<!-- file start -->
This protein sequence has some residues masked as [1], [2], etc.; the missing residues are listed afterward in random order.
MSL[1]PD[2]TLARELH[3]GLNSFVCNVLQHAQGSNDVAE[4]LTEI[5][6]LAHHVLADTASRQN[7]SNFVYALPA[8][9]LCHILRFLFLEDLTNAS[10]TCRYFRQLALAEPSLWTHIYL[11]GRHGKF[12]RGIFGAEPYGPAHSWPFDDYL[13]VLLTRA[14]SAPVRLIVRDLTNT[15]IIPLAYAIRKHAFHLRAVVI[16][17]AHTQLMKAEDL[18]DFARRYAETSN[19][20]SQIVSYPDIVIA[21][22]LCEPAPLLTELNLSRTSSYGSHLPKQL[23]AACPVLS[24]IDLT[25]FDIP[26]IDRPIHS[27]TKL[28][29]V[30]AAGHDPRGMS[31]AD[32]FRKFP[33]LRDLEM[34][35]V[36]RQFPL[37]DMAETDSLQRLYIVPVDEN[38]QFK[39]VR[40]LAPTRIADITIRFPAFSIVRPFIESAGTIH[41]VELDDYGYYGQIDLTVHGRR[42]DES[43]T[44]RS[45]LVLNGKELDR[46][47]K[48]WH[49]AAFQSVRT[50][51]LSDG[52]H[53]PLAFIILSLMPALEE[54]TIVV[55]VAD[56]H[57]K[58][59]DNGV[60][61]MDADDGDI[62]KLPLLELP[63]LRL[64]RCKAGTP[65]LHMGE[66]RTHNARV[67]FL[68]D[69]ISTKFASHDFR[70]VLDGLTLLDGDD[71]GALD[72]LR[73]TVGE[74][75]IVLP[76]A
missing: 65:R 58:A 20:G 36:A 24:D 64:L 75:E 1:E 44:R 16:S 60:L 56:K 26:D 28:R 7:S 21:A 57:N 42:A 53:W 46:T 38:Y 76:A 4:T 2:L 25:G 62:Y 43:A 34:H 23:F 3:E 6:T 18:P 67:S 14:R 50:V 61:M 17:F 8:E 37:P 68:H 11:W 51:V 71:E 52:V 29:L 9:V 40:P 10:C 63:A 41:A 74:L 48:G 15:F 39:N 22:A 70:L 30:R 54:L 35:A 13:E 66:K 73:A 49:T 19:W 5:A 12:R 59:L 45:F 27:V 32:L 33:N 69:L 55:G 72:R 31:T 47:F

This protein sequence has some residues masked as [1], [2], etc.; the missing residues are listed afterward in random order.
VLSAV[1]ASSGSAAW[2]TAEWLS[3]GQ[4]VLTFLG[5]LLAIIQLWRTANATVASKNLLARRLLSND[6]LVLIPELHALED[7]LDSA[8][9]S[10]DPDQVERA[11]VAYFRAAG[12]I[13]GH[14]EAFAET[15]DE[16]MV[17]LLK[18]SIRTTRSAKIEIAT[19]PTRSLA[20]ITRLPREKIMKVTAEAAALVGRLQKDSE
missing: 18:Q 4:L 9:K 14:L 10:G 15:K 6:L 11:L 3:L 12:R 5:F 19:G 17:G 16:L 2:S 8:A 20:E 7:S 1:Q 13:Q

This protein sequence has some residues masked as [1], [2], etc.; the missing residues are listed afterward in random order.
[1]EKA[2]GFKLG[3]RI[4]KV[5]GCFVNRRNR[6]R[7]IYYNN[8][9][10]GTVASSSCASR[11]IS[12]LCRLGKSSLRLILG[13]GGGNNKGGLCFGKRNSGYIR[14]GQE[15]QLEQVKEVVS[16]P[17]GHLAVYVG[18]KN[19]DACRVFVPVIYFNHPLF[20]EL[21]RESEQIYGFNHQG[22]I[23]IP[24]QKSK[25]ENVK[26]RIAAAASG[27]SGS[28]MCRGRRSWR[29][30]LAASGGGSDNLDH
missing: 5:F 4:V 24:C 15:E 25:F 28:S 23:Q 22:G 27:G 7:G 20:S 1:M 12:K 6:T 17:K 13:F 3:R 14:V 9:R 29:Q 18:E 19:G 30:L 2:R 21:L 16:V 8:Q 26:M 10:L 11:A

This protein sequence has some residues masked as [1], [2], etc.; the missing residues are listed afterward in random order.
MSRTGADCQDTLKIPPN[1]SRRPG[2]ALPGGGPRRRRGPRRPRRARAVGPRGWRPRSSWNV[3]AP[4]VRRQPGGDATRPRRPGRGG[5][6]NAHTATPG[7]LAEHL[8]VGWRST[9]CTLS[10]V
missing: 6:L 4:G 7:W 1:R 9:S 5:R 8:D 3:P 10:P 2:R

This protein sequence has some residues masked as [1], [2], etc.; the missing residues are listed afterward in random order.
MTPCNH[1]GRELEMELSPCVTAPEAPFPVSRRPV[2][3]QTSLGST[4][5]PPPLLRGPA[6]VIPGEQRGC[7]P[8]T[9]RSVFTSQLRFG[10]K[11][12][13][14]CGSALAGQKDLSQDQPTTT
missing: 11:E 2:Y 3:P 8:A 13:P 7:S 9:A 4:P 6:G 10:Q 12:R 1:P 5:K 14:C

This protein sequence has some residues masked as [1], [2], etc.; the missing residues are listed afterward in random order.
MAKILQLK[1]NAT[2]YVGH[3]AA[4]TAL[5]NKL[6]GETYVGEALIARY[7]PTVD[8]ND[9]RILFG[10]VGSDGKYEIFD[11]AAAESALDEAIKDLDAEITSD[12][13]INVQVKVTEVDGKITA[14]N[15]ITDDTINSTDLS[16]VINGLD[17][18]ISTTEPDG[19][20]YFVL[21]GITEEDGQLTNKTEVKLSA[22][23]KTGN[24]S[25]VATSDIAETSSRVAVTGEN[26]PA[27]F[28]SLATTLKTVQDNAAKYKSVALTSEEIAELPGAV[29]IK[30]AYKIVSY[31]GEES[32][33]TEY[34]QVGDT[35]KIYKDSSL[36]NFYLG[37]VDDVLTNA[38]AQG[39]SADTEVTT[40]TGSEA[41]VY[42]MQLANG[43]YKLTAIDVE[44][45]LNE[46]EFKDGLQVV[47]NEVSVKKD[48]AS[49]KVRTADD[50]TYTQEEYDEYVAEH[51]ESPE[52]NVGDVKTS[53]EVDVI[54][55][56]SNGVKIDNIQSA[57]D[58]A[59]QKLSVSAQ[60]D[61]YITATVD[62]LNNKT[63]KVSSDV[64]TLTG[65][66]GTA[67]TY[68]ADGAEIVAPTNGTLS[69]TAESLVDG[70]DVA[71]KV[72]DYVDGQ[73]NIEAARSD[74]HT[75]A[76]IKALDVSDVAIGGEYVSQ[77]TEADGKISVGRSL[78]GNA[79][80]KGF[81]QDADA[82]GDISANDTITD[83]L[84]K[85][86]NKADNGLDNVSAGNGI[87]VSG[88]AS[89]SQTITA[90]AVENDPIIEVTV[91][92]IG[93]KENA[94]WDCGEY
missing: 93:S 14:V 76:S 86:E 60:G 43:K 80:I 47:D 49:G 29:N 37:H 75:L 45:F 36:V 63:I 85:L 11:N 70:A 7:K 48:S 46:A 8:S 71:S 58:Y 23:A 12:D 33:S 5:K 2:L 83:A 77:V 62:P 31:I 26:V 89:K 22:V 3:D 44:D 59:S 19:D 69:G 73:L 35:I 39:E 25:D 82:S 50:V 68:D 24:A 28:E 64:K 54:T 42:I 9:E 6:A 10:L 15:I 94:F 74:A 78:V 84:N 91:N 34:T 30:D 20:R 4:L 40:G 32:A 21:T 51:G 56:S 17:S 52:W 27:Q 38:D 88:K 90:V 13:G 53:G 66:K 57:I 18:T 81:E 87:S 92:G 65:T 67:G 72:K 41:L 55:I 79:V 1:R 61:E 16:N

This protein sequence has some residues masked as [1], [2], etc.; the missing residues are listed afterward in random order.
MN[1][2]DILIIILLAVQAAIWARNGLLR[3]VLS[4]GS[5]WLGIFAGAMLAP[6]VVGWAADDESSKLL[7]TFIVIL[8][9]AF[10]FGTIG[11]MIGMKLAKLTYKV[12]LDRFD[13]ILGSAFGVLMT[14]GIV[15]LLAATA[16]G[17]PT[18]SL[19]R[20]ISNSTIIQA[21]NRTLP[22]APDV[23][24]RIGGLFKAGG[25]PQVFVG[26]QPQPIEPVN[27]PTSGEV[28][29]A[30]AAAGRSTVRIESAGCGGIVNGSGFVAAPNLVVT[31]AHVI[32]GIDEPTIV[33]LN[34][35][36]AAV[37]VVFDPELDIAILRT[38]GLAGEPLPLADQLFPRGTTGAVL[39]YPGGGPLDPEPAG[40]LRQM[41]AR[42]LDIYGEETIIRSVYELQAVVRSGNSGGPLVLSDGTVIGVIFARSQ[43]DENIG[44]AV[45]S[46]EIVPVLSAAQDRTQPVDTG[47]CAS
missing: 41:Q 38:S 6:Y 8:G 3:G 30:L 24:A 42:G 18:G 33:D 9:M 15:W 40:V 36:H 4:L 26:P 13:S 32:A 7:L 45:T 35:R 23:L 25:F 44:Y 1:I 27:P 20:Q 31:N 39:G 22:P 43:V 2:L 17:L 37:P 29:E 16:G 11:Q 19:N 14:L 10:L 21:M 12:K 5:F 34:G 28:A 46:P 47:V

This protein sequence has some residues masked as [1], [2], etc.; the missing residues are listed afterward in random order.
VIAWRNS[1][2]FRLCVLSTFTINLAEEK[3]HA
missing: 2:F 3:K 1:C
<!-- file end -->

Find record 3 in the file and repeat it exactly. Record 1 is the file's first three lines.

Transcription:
This protein sequence has some residues masked as [1], [2], etc.; the missing residues are listed afterward in random order.
[1]EKA[2]GFKLG[3]RI[4]KV[5]GCFVNRRNR[6]R[7]IYYNN[8][9][10]GTVASSSCASR[11]IS[12]LCRLGKSSLRLILG[13]GGGNNKGGLCFGKRNSGYIR[14]GQE[15]QLEQVKEVVS[16]P[17]GHLAVYVG[18]KN[19]DACRVFVPVIYFNHPLF[20]EL[21]RESEQIYGFNHQG[22]I[23]IP[24]QKSK[25]ENVK[26]RIAAAASG[27]SGS[28]MCRGRRSWR[29][30]LAASGGGSDNLDH
missing: 5:F 4:V 24:C 15:E 25:F 28:S 23:Q 22:G 27:G 7:G 20:S 1:M 12:K 6:T 17:K 13:F 3:R 14:V 9:R 29:Q 18:E 19:G 30:L 2:R 21:L 16:V 8:Q 26:M 10:L 11:A